The European storm petrel (Hydrobates pelagicus) is a small, square-
tailed seabird with a fluttering flight. It is black except for a white
rump and a white band under its wings. Most birds breed on islands off
western Europe, with a separate subspecies occurring in the
Mediterranean. The storm petrel lays a single white egg in a burrow. The
adults share incubation and feeding the chick. This bird is oceanic
outside the breeding season, wintering off the western coasts of Africa.
It feeds on small fish, and can find oily edible items by smell. The
chick is fed with an oily liquid regurgitated by the adults. Silent at
sea, the storm petrel has a chattering call given during courtship, and
the male has a purring song. The storm petrel cannot survive where rats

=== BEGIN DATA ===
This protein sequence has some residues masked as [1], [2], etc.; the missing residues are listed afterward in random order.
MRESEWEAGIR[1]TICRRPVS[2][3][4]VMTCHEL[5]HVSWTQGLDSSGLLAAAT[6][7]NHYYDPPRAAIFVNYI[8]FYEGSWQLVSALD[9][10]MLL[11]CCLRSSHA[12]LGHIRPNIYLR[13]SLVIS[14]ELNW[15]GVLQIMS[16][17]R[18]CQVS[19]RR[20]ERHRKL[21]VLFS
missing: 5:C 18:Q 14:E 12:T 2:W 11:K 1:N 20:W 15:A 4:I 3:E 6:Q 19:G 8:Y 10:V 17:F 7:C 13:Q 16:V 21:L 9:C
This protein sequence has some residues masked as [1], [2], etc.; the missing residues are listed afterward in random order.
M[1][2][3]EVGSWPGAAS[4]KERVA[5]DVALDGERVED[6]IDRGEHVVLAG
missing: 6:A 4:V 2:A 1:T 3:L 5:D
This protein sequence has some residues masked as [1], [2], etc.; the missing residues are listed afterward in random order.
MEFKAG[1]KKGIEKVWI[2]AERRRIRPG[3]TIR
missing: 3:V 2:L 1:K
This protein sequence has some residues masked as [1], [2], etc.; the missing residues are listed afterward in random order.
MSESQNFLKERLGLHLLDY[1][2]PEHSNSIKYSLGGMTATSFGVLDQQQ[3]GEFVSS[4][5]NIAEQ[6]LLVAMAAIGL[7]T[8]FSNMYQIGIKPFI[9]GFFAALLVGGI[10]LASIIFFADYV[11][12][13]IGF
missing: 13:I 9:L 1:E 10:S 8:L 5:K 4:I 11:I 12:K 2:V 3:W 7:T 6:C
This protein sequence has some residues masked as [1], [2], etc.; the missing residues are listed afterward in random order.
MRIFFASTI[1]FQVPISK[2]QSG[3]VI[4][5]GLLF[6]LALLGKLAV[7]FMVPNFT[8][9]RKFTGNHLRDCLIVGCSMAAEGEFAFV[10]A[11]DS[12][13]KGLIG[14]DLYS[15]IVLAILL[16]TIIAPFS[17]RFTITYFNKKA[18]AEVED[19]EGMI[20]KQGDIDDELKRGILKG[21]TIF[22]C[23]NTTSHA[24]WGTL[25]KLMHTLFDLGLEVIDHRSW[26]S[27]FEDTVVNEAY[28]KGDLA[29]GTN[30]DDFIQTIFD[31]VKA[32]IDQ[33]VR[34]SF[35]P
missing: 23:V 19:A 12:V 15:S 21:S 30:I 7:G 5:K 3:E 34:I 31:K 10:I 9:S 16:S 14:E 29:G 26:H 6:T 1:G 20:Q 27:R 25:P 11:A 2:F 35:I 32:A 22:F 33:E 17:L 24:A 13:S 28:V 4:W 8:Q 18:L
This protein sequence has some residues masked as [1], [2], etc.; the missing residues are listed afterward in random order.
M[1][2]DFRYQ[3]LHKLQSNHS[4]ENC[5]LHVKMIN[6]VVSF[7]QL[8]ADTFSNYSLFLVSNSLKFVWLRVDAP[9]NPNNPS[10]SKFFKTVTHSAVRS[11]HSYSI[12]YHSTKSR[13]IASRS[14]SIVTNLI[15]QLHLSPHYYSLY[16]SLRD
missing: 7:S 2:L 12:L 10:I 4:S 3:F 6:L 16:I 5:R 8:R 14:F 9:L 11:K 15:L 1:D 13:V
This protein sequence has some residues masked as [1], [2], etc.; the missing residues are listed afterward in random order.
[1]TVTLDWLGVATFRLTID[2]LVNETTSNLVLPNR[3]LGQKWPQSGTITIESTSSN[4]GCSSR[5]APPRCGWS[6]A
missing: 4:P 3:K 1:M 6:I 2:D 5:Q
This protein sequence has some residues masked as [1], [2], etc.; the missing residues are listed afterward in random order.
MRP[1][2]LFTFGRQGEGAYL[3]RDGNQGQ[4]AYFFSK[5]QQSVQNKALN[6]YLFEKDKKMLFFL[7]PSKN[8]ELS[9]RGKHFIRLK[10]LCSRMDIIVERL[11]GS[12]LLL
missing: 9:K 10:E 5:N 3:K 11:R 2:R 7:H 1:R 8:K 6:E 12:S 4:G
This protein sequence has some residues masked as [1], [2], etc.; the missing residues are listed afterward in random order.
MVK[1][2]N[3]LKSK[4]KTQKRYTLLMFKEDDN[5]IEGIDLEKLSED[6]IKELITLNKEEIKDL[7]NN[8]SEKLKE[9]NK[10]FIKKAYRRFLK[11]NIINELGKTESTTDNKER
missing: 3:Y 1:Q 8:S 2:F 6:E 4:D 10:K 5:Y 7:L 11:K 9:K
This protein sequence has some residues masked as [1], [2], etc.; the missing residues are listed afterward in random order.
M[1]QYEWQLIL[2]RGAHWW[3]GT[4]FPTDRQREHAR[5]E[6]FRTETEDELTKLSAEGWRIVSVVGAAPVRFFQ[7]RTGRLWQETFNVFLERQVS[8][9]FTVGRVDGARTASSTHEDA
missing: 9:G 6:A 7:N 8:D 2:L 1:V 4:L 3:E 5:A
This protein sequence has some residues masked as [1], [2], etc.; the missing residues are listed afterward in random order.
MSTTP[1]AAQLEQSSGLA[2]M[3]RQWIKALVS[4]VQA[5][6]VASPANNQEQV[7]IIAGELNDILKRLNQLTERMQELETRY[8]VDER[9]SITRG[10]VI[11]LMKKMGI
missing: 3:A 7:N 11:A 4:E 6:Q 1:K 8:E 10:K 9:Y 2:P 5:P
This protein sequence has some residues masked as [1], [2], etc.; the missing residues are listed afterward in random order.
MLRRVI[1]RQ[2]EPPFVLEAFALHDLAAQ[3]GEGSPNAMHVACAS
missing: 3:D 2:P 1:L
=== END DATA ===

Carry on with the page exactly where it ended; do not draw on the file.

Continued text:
or cats have been introduced, and it is killed by large birds such as
gulls. It is classified by the IUCN as being of least concern. Folklore
claiming that the bird can foretell or cause bad weather has led to its
use as a symbol by some revolutionary groups.
Read more: <https://en.wikipedia.org/wiki/European_storm_petrel>
Today's selected anniversaries:
Blanca Canales led the Jayuya Uprising against the
U.S.-supported Puerto Rican government.
Michael Woodruff performed the first successful kidney
transplant in the United Kingdom at the Royal Infirmary of Edinburgh.
The Troubles: Three members of the Ulster Defence Association
opened fire in a crowded pub during a Halloween party, killing eight
people and wounding nineteen others.
Wiktionary's word of the day:
(Canada, US) A subspecies or variety of broad-leaved endive (Cichorium
endivia subsp. endivia, syn. Cichorium endivia var. latifolium), which
is eaten as a vegetable.
Wikiquote quote of the day:
Metaphysicians and politicians may dispute forever, but they will
never find any other moral principle or foundation of rule or obedience,
than the consent of governors and governed.
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